Rio Scarcelli | staff writer
Sept. 30, 2021
This past weekend, the Pittsburgh Symphony Orchestra kicked off its opening night with the ensemble’s first indoor performance since March 12, 2020. Many festivals and pop-up concerts have been held outside through the Summer Symphony program. The orchestra and conductor had a heartfelt opening to celebrate their 50th anniversary of playing at Heinz Hall.
In working with BNY Mellon and Pittsburgh Cultural Trust, Manfred Honneck, PSO’s conductor, was happy to announce that he hopes for the remainder of the 2021-22 season indoors.
“I am thrilled to be back here at Heinz Hall with my Pittsburgh musical family, to share the orchestra’s passionate commitment to prepare and to perform fantastic music,” Honneck said. “These are truly great musicians who play from their hearts with power, sensitivity and clarity each and every time they take the stage.”
In accordance with the new mandates put in place, the lines were out the door with people having their vaccination card and license at the ready. All audience members were properly masked, and there was an abundance of disposables for people who did not have them.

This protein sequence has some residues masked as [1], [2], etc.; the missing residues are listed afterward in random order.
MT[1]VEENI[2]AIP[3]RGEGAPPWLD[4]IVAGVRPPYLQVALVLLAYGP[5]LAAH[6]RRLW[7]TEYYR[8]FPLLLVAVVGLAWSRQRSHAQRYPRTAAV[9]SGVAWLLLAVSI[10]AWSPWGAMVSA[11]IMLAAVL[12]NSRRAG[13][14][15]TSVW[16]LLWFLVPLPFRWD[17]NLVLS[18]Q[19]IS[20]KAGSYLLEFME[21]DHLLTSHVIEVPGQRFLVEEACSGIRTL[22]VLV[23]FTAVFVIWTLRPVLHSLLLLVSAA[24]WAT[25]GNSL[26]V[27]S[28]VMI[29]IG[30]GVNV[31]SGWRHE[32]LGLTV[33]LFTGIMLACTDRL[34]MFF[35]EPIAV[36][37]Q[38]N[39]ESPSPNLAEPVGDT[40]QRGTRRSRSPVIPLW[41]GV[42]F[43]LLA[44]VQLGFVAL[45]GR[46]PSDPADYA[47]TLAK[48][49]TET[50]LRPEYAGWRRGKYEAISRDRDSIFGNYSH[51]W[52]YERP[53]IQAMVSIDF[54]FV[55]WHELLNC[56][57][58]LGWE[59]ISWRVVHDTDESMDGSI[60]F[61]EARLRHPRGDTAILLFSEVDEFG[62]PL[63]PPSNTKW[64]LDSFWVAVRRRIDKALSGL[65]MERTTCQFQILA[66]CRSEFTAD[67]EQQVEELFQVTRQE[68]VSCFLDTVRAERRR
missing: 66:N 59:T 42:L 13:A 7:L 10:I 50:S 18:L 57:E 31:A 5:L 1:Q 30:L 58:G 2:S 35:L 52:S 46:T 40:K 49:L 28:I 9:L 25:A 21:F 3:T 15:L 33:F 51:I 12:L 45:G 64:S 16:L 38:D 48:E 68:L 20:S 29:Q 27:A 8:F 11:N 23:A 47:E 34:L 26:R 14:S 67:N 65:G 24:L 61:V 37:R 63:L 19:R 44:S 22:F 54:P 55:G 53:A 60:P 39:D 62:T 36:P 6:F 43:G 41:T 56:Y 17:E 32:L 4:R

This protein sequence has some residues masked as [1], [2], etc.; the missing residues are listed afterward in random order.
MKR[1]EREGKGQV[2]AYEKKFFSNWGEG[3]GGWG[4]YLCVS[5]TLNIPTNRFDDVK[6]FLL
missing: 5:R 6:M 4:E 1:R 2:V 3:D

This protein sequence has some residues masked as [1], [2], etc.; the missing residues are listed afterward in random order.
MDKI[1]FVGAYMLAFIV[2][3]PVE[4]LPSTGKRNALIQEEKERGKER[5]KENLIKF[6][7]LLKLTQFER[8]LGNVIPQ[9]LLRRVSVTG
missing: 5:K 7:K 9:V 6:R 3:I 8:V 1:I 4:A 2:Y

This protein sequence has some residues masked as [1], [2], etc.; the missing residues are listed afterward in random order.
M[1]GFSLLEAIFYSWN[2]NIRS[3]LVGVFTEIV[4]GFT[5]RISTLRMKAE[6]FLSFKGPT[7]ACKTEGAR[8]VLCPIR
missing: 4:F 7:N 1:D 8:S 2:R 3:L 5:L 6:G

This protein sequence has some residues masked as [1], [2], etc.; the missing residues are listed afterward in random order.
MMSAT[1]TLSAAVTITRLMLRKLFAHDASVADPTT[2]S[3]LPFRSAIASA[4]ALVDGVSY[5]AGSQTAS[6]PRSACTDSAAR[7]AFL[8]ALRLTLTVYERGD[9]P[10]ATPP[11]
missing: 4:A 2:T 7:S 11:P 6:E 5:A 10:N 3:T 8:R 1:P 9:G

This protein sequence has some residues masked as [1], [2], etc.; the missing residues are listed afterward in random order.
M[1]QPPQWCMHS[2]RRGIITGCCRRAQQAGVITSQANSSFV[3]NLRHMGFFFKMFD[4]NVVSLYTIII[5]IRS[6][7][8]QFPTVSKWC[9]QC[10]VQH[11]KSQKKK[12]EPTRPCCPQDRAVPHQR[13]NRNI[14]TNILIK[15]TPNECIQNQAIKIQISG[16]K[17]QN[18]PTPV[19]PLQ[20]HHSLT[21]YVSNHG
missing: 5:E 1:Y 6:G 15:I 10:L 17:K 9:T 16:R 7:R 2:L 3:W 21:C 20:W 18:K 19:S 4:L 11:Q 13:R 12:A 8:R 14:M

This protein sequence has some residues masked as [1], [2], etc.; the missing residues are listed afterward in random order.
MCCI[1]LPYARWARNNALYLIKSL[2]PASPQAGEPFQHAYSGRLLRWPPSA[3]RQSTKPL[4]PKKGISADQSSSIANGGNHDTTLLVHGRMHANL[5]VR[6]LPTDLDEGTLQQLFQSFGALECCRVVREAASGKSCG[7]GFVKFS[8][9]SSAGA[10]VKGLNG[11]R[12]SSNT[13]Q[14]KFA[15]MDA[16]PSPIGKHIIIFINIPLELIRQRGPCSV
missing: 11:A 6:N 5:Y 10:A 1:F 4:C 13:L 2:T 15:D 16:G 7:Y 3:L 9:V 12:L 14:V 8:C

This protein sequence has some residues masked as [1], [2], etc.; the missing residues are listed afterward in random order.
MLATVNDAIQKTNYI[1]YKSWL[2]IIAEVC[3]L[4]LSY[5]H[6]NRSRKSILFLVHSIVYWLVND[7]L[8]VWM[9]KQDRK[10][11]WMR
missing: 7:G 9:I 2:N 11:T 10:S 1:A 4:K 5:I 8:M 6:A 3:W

For every performance of their Sept. 24-26 showings, there was an announcement through the orchestra hall saying that the Covid-19 cases were considered in a CDC “high zone” and that masks would be required for the remainder of their performance.
The debut répertoire for the night began with John Stafford Smith’s orchestration of “The Star Spangled Banner” and closed with a symphonic favorite: Tchaikovsky’s Symphony No. 4 in F minor. In between, they rearranged the stage to showcase soloist Hélène Grimaud’s performance of Ravel’s Concerto in G major for Piano and Orchestra.
The house was packed from the orchestra to the mezzanine, and the conclusion of every song brought about a standing ovation. At the end of the night, the audience brought an enormous applause that lasted 10 minutes within the hall.
There was a warm sense of community between the performers and the audience, as both Honneck and the instrumentalists were seen tearing up between pieces.
After the success of that night, there seemed to be a hope in the room that the rest of the season would be just as lively with the excitement for indoor music being brought to the stage.